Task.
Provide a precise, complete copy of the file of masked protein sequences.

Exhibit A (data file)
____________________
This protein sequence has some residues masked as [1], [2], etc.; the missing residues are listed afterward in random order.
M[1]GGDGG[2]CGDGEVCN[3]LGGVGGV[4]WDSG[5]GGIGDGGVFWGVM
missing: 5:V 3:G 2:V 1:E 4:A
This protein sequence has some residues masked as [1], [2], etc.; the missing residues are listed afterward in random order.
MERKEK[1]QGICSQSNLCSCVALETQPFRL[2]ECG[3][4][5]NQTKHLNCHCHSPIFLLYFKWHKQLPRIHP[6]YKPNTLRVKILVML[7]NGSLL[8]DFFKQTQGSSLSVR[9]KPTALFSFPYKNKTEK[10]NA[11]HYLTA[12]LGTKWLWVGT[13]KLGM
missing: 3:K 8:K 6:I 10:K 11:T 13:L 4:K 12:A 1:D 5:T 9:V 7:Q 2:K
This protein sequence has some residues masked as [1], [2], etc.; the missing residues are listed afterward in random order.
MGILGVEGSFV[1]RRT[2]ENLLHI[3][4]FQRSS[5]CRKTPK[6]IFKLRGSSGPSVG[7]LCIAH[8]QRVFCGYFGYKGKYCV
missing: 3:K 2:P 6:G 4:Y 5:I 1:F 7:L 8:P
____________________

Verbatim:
This protein sequence has some residues masked as [1], [2], etc.; the missing residues are listed afterward in random order.
M[1]GGDGG[2]CGDGEVCN[3]LGGVGGV[4]WDSG[5]GGIGDGGVFWGVM
missing: 5:V 3:G 2:V 1:E 4:A
This protein sequence has some residues masked as [1], [2], etc.; the missing residues are listed afterward in random order.
MERKEK[1]QGICSQSNLCSCVALETQPFRL[2]ECG[3][4][5]NQTKHLNCHCHSPIFLLYFKWHKQLPRIHP[6]YKPNTLRVKILVML[7]NGSLL[8]DFFKQTQGSSLSVR[9]KPTALFSFPYKNKTEK[10]NA[11]HYLTA[12]LGTKWLWVGT[13]KLGM
missing: 3:K 8:K 6:I 10:K 11:T 13:L 4:K 12:A 1:D 5:T 9:V 7:Q 2:K
This protein sequence has some residues masked as [1], [2], etc.; the missing residues are listed afterward in random order.
MGILGVEGSFV[1]RRT[2]ENLLHI[3][4]FQRSS[5]CRKTPK[6]IFKLRGSSGPSVG[7]LCIAH[8]QRVFCGYFGYKGKYCV
missing: 3:K 2:P 6:G 4:Y 5:I 1:F 7:L 8:P